Something out of Dwight’s Volume I, page 52 & 53

Wednes­day, Novem­ber 29, 2006

Some­thing out of Dwight’s Vol­ume I, page 52 & 53

Rev. Edward Payson Ham­mond grad­u­ated at Williams Col­lege, in 1858; stud­ied the­ol­ogy one year at the Union The­o­log­i­cal Sem­i­nary in New York, and com­pleted his stud­ies at the Free Church The­o­log­i­cal Sem­i­nary, in Edin­burgh, Scot­land.
It was his fixed pur­pose to become in the end a mis­sion­ary to Bul­garia, Turkey.  But while pur­su­ing his stud­ies at Edin­burgh he sup­plied the pul­pit of the Con­gre­ga­tional Church, in Mus­sel­burgh, and was so much blessed in his labors that he received numer­ous invi­ta­tions to labor as an evan­ge­list at the close of his course of study, and labored in such a way in Scot­land for about a year.
In the sum­mer of 1861, he returned to this coun­try on board the Great East­ern with two thou­sand and more British sol­diers on their way to Que­bec, and preached to them daily on the way.  From that time until July 28, 1866, he labored almost inces­santly — preach­ing once and twice a day con­tin­u­ously as an evan­ge­list in dif­fer­ent parts of the coun­try.
In “the Har­vest Work of the Holy Spirit,” by Rev. P. C. Headley, an extended account is given of his labors.
In July 1866, he went with his wife to Pales­tine — preach­ing, while on his way thither, on the con­tinenet through an inter­preter many times, as also after­wards in the Holy Land.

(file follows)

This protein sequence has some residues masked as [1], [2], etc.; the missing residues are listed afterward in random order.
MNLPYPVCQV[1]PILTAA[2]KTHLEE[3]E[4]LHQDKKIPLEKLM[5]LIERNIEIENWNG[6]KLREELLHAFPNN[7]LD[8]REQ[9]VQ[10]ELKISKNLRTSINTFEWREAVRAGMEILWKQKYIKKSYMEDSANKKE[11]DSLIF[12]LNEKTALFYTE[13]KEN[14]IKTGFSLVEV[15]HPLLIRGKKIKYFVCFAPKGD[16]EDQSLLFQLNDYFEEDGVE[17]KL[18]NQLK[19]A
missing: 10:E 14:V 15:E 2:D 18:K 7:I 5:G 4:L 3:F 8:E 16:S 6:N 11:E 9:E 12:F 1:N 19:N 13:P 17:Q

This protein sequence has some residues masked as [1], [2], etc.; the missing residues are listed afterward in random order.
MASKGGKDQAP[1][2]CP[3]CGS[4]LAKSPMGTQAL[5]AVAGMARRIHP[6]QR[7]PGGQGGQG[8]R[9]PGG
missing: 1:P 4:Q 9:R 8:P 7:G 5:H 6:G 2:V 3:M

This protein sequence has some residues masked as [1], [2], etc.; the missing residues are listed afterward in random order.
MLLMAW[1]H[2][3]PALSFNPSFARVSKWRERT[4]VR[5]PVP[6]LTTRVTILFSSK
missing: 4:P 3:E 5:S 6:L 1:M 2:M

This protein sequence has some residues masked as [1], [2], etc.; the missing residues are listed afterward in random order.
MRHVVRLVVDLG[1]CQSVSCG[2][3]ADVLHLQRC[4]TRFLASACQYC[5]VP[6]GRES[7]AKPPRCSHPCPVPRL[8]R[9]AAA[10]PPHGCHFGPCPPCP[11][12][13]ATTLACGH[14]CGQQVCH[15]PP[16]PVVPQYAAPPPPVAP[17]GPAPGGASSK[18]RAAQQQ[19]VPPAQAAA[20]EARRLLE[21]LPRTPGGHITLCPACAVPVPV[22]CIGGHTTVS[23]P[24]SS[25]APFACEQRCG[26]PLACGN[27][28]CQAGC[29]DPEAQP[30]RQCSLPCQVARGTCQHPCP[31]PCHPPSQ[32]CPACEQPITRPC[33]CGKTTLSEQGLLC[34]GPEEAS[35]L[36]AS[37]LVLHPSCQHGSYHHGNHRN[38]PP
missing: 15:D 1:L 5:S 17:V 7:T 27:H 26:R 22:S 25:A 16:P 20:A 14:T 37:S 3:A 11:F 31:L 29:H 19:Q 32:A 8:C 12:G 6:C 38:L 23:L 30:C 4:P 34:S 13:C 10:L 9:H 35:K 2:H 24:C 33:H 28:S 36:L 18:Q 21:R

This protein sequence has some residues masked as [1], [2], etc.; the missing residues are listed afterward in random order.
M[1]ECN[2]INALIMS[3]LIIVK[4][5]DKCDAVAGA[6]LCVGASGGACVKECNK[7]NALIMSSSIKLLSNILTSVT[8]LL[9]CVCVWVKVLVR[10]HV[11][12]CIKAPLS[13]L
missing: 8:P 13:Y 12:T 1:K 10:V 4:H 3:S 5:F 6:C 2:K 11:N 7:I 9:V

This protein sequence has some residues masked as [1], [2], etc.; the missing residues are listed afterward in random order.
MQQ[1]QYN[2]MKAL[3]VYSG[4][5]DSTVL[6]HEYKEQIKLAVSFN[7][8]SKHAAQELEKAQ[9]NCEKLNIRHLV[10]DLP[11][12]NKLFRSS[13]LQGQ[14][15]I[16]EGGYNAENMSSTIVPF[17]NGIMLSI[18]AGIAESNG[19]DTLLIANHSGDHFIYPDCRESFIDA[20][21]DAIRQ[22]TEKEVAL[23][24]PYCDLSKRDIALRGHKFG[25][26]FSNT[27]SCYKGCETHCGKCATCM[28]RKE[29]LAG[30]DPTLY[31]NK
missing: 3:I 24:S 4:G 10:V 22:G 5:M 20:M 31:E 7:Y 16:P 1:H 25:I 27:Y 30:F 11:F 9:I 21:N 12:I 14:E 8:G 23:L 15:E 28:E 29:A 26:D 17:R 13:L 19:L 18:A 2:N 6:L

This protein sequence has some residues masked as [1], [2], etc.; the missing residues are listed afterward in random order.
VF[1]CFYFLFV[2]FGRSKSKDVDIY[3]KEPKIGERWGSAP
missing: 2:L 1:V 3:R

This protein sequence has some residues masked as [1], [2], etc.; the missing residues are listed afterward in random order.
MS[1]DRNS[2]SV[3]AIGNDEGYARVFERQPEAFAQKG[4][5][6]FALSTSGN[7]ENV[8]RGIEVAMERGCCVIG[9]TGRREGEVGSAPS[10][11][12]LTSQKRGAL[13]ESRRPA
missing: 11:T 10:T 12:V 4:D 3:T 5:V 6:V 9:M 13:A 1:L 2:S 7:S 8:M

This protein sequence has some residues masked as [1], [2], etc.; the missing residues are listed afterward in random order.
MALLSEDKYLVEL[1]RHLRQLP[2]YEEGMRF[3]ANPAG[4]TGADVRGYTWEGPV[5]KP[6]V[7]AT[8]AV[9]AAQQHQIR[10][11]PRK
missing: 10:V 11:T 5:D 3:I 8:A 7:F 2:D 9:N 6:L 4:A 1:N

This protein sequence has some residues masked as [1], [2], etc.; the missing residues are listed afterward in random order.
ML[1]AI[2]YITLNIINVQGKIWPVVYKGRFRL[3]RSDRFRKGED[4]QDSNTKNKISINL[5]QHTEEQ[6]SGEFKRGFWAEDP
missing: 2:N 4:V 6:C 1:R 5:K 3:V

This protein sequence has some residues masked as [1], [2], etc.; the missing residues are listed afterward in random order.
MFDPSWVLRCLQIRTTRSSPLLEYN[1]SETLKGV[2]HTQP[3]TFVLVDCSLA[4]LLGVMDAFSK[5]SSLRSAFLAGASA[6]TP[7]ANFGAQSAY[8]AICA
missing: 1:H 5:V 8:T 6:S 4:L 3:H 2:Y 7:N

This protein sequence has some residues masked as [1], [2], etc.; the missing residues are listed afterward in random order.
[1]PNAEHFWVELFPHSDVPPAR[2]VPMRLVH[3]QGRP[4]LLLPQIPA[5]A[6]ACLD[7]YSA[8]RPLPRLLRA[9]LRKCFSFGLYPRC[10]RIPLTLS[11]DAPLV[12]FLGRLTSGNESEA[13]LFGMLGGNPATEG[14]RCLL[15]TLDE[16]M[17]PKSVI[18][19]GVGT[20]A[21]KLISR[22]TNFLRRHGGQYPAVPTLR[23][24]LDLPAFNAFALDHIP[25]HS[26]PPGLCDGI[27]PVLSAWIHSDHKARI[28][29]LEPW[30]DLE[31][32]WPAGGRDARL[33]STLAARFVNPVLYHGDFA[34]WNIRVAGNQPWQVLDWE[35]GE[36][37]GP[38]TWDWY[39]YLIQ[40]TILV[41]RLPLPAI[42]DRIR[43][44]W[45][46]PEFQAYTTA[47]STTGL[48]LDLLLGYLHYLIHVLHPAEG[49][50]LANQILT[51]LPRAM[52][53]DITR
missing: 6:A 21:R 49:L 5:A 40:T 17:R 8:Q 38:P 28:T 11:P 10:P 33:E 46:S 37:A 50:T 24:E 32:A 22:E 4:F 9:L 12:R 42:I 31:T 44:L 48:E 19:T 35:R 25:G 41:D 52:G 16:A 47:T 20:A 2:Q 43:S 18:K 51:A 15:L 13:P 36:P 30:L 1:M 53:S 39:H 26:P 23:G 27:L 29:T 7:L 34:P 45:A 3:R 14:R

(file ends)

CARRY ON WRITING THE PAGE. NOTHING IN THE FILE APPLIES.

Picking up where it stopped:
On his return home­wards he preached for a year and a half in Lon­don, Glas­gow, Dublin and many other places, dur­ing which time he wrote and pub­lished numer­ous books which had a large cir­cu­la­tion.
His atten­tion has been much directed to efforts for the con­ver­sion of chi­dren, and thou­sands it is believed have been led by him on both sides of the Atlantic to con­se­crate them­selves in their youth to their Mas­ter in Heaven.
He was ordained a min­is­ter of the gospel Jan­u­ary 1863, by the Third Pres­bytery of New York.
He spends his sum­mers (1870) at Ver­non, Con­necti­cut.  To him the author is indebted for most of the account here fur­nished of the Strong-Hammond Famiy.
He is the author of “Sketches of Pales­tine,” “Jesus, The Way,” “Lit­tle Ones in the Fold,” “New Praises of Jesus,” “Chil­dren and Jesus,” “Jesus’ Lambs,” “Hymns of Sal­va­tion,” “Jesus, the Lamb of God,” etc.

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